A 7am wake up call came over the intercom system from the hotel manager aboard our ship, “Good morning and welcome to Antarctica!” The ship was finally protected by land and moving slowly. The engine murmured instead of roared. The harsh beating of the waves against the ship was now just a slosh. The rhythmic motion of the cabin bed curtains opening and closing stopped. Personal items were silent in the drawers. Best of all, we crawled out of bed, stood up, and walked around the cabin as we got ready for breakfast. We stood. We walked. It had been two days since we were able to accomplish these tasks without risking injury. After so many long days of travel, we had finally arrived at one of the most remote places in the world. Why hello, Antarctica.

By 10am we had dressed in three layers of clothing, put on our waterproof boots and our self-inflatable life jackets, and stepped onto the ship’s gangway in order to board a zodiac for our first landing on Antarctica.

Antarctica is another planet, except that it’s not. I inhale its air for the first time. It reminds me of fresh, crisp mountain air that I have tasted before, but there is a purity and flavor here that is set apart. A wall of snow hundreds of feet high hides the base of the mountains in front of me. There are no rolling foothills, just peaks that dramatically burst into the sky. Nothing is gradual or subtle here. The peaks of the mountains come in and out of view as the clouds and fog shift. The weather was quite the story-teller throughout the trip, creating complex, unpredictable, mysterious stories with the sun and clouds and rain. Nothing is simple or plain here.

About ten of us load onto a zodiac. Sitting in our inflatable boat, I look up. We are a blip next to the ship. We are a speck of dirt next to Antarctica. This scale, this vastness, this incomprehensible beauty cannot possibly exist on Earth, but it does. I literally feel unworthy in its presence, insignificant and blemished by comparison. Why am I allowed to experience this?

As we head to land, my autonomic nervous system shuts down. Every breath, every swallow, every action that would otherwise occur involuntarily now needs to be cued. No words can pass my lips even if I try. Blood rushes to every capillary, drawn to Antarctica like a magnet. Not one part of my body wants to be internal in this moment. Every cell and every organ put their jobs on hold to help me process this moment, this place. This? This is what it means to be arrested. This is Antarctica.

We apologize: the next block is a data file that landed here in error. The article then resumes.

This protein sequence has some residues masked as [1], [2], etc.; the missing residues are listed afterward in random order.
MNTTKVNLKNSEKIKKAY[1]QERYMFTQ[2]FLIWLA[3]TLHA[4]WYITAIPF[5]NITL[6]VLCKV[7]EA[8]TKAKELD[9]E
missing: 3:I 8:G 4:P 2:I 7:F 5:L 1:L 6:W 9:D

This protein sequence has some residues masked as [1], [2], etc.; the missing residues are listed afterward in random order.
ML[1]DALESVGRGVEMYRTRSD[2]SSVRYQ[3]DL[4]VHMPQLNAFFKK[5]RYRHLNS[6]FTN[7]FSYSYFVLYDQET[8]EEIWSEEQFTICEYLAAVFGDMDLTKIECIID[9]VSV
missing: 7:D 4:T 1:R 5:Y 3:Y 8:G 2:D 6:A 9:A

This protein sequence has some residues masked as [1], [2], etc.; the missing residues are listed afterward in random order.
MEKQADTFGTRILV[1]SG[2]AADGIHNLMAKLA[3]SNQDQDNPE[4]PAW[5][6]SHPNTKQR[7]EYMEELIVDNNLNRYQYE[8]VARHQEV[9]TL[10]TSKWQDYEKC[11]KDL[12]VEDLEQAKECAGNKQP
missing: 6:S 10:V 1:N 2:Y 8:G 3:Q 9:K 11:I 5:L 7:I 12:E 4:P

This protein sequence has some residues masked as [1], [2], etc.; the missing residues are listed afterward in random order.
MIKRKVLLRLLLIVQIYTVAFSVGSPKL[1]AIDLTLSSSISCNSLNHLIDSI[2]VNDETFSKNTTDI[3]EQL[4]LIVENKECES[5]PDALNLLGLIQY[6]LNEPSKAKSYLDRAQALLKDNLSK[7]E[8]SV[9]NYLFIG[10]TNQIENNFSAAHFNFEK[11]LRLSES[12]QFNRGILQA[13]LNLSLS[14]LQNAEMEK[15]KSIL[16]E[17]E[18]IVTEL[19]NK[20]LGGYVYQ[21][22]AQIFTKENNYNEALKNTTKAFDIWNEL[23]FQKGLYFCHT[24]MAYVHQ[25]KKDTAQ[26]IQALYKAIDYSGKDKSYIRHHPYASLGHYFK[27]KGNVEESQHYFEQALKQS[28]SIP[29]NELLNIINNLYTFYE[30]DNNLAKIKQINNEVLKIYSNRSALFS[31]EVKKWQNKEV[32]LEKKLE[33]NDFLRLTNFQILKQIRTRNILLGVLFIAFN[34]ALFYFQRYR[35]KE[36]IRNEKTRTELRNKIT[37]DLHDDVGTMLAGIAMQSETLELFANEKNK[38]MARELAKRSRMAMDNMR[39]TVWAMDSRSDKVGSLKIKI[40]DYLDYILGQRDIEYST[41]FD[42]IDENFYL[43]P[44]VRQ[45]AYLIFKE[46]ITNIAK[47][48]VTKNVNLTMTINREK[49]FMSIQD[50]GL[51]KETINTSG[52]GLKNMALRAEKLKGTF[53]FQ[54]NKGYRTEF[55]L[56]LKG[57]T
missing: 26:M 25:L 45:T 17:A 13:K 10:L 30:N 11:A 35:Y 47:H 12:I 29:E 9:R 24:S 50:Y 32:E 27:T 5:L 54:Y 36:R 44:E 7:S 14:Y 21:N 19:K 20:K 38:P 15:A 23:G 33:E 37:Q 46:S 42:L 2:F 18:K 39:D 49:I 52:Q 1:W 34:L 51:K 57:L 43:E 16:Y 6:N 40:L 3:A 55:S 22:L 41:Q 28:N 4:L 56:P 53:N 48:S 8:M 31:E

Of course my organs resumed normal function after this first encounter with the continent, but the awe never waned throughout the trip. I never felt like I could fully absorb the grandeur of the mountains, the snow, the sky, the wildlife, and the ice.

In the past eight or so years, only thirty to forty thousand people from around the world have visited Antarctica each year. That’s about six ten-thousandths of a percent of the world’s population per year. It’s too expensive, too remote, and too harsh to draw more visitors. Our reaction to this was, “What a waste.” What a waste for such an indescribable, arresting creation to be hidden from so many.

Then I remembered the purpose of creation. Ultimately, it was made to bring glory to God. It doesn’t matter if forty million, forty thousand, or four people experience this grandeur. The mountains proclaim, the ice sculptures reveal the glory of God. “Shout for joy to God, all the earth! Sing the glory of his name; make his praise glorious” (Psalm 66: 1-2).

I am his creation, too. I was made to bring him glory. It doesn’t matter if my sphere of influence includes millions, thousands, or no one, my purpose is to be sold out for him. To love him and to praise him when everyone is watching and when no one is watching. “Whatever you do, do it all for the glory of God.” (I Corinthians 10:31). When people live for God with reckless abandon, it is the most beautiful, the most mysterious, the most arresting of all creation.